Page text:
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By Rose Ragsdale
For Mining News 

Minto tackles water treatment problems

Capstone hires Vancouver firm to build onsite plant after discharging 198 million gallons of water into Minto Creek, Yukon River

 

Last updated 10/25/2009 at Noon



For the past two years, mines in Alaska and Northwest Canada have encountered problems with unusually large volumes of stormwater runoff or snowmelt during spring breakup, but it's too soon to determine if it is a trend.

This year, the Minto Mine just east of the Yukon River in west-central Yukon Territory, ran into troubles when excess water, over and above what could be contained in the mine's water storage pond, had to be diverted into its open pit during breakup in order to prevent a non-compliant discharge.

Capstone Mining Co. subsidiary Minto Explorations Ltd. operates the copper-gold-silver mine, which is located 240 kilometers, or 149 miles, north of Whitehorse.

Capstone said the diversion of water was anticipated in its 2009 budget, but the snowpack was greater than usual, resulting in more water being diverted into the open pit than planned. Minto received approvals from regulators to discharge the excess water.

During the emergency, Yukon environmental inspectors ordered the miner to dump about 750,000 cubic meters, or 198.1 million gallons, of water into Minto Creek and the Yukon River, when the wall of one of the mine's water storage pits partially collapsed due to melting permafrost.

Meeting requirements and more

The discharge upset environmental groups who immediately called for the mine to be closed until its wastewater system could be repaired.

Instead, Capstone developed a new water management plan for the mine with the aid of BioteQ Inc., a Vancouver, B.C.-based environmental technology firm, which it submitted to regulators in July 2009 along with an amended version that Yukon regulators are currently considering.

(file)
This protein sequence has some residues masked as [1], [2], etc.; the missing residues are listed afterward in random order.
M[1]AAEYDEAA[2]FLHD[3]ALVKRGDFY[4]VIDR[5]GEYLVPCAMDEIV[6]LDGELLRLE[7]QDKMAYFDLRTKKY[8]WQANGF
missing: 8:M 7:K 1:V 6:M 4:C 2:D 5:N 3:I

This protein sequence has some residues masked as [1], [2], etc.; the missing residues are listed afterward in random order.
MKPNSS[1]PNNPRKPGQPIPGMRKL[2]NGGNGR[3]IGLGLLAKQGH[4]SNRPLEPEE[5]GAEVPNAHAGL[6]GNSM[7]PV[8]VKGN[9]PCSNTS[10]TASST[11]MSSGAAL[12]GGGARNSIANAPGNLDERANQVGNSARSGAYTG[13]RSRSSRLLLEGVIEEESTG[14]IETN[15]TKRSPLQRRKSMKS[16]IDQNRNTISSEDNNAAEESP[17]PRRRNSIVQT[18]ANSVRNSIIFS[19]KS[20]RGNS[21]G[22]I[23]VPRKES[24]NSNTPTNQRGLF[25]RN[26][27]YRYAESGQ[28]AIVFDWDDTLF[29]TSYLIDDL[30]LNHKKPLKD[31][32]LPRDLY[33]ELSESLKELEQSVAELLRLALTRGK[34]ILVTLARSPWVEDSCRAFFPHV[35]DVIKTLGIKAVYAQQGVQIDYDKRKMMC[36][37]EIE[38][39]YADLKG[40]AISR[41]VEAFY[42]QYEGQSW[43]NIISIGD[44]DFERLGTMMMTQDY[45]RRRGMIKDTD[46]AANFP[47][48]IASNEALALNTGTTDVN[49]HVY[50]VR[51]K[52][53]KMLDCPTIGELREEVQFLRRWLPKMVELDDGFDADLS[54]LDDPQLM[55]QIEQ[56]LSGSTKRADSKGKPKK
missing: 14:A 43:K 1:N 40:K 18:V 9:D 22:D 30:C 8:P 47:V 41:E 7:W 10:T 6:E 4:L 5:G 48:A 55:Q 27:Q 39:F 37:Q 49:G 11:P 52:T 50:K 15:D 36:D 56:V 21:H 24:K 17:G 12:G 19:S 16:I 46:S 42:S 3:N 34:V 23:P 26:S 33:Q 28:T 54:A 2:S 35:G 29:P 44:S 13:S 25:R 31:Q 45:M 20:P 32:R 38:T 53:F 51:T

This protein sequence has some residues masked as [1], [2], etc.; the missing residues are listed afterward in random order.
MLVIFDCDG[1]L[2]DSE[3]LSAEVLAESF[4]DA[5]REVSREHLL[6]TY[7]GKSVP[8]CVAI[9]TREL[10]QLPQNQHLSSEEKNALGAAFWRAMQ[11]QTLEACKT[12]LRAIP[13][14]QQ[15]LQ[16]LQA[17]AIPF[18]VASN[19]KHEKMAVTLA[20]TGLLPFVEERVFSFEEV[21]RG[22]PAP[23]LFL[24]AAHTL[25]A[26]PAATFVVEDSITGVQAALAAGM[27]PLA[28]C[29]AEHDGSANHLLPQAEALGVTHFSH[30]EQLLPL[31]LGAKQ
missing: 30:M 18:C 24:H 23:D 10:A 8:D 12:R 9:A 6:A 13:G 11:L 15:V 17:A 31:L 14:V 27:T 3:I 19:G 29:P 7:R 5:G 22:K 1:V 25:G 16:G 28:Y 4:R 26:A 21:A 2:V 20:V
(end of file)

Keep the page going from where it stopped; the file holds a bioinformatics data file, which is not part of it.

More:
"The application should be public once (the Yukon Water Board and the Yukon Environmental and Socio-economic Assessment Board) have deemed it adequate," Quin told Mining News Oct. 20. He said the amended plan might be completed "in a month or so" but could not give a firm date because the regulators have raised additional questions.

Robert Holmes, director of the Mineral Resources Branch of Yukon Territory's Ministry of Energy, Mines and Resources, told Mining News Oct. 21 that Capstone and Minto Explorations, remained in compliance with their licenses throughout the period when they were dealing with the water problems.

"I would even say that they utilized best practices to go beyond their license requirements in order to minimize any risk to the environment. Planning, environmental assessment and licensing updates are planned to occur over this winter to prevent a similar event from occurring again," Holmes said.

Water treatment guarantee

Capstone said its plan incorporates a new onsite water-handling network to minimize interaction of unaffected water with water affected by mining operations.

In addition to helping to assess long-term water treatment options for the site, BioteQ provided water treatment services for the 2009 season, treating water containing suspended solids and dissolved metals. Water treatment operations are seasonal, typically from May to October.

Capstone also hired Bioteq to install a water treatment plant at the mine that will treat 4,000 cubic meters, or 1.1 million gallons, of water a day. The project will cost C$4.9 million in 2009 (for pumps, piping and water treatment plant fabrications) and another C$1 million in 2010 (for additional piping and water treatment plant commissioning). The miner said the investment is intended to eliminate the need for one-off discharge approvals. BioteQ is guaranteeing that water coming out of the Minto mine will meet environmental standards.

Capstone President Stephen Quin told reporters Oct. 8 that the new water treatment plant will handle significantly larger volumes of water with the aim to treat any water that comes into the system and be able to discharge it.

The plant will employ BioteQ's sulphide treatment process to meet extremely low concentrations of metals in treated water that is discharged into the environment. The process also is expected to deliver lower life-cycle costs for water treatment compared to alternative processes.

 

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